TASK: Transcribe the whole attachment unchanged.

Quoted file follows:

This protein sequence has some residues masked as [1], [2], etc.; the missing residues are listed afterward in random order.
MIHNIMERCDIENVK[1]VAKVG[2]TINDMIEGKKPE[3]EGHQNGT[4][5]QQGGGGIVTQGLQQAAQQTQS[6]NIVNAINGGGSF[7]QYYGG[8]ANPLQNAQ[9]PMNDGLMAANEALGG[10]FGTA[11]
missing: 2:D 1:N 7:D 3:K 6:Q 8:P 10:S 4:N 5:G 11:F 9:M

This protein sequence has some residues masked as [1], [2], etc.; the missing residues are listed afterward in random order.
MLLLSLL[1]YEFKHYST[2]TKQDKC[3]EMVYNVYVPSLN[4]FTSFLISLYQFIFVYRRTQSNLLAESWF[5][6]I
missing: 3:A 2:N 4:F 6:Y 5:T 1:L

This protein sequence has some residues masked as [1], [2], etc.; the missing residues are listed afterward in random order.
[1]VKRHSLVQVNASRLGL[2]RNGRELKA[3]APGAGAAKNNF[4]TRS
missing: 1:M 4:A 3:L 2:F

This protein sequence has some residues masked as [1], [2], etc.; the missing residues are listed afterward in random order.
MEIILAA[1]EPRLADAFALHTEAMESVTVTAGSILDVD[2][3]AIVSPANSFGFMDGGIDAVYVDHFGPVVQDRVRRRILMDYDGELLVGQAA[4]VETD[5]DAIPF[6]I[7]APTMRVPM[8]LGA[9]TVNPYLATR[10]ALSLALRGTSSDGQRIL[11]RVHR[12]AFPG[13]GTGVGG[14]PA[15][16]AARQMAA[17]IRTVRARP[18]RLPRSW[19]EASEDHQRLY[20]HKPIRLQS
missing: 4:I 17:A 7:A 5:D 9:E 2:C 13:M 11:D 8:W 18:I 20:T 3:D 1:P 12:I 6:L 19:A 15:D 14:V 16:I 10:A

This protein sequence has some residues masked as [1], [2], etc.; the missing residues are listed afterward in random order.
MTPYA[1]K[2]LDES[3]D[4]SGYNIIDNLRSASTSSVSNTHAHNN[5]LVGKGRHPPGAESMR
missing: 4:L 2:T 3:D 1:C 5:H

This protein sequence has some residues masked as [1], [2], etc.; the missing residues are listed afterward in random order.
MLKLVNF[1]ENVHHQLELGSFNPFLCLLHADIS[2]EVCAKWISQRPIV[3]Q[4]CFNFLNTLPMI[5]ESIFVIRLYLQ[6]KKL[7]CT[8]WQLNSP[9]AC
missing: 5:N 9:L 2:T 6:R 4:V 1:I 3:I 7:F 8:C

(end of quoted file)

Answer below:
This protein sequence has some residues masked as [1], [2], etc.; the missing residues are listed afterward in random order.
MIHNIMERCDIENVK[1]VAKVG[2]TINDMIEGKKPE[3]EGHQNGT[4][5]QQGGGGIVTQGLQQAAQQTQS[6]NIVNAINGGGSF[7]QYYGG[8]ANPLQNAQ[9]PMNDGLMAANEALGG[10]FGTA[11]
missing: 2:D 1:N 7:D 3:K 6:Q 8:P 10:S 4:N 5:G 11:F 9:M

This protein sequence has some residues masked as [1], [2], etc.; the missing residues are listed afterward in random order.
MLLLSLL[1]YEFKHYST[2]TKQDKC[3]EMVYNVYVPSLN[4]FTSFLISLYQFIFVYRRTQSNLLAESWF[5][6]I
missing: 3:A 2:N 4:F 6:Y 5:T 1:L

This protein sequence has some residues masked as [1], [2], etc.; the missing residues are listed afterward in random order.
[1]VKRHSLVQVNASRLGL[2]RNGRELKA[3]APGAGAAKNNF[4]TRS
missing: 1:M 4:A 3:L 2:F

This protein sequence has some residues masked as [1], [2], etc.; the missing residues are listed afterward in random order.
MEIILAA[1]EPRLADAFALHTEAMESVTVTAGSILDVD[2][3]AIVSPANSFGFMDGGIDAVYVDHFGPVVQDRVRRRILMDYDGELLVGQAA[4]VETD[5]DAIPF[6]I[7]APTMRVPM[8]LGA[9]TVNPYLATR[10]ALSLALRGTSSDGQRIL[11]RVHR[12]AFPG[13]GTGVGG[14]PA[15][16]AARQMAA[17]IRTVRARP[18]RLPRSW[19]EASEDHQRLY[20]HKPIRLQS
missing: 4:I 17:A 7:A 5:D 9:E 2:C 13:M 11:D 8:W 18:I 20:T 3:D 1:P 12:I 6:L 19:A 15:D 14:V 16:I 10:A

This protein sequence has some residues masked as [1], [2], etc.; the missing residues are listed afterward in random order.
MTPYA[1]K[2]LDES[3]D[4]SGYNIIDNLRSASTSSVSNTHAHNN[5]LVGKGRHPPGAESMR
missing: 4:L 2:T 3:D 1:C 5:H

This protein sequence has some residues masked as [1], [2], etc.; the missing residues are listed afterward in random order.
MLKLVNF[1]ENVHHQLELGSFNPFLCLLHADIS[2]EVCAKWISQRPIV[3]Q[4]CFNFLNTLPMI[5]ESIFVIRLYLQ[6]KKL[7]CT[8]WQLNSP[9]AC
missing: 5:N 9:L 2:T 6:R 4:V 1:I 3:I 7:F 8:C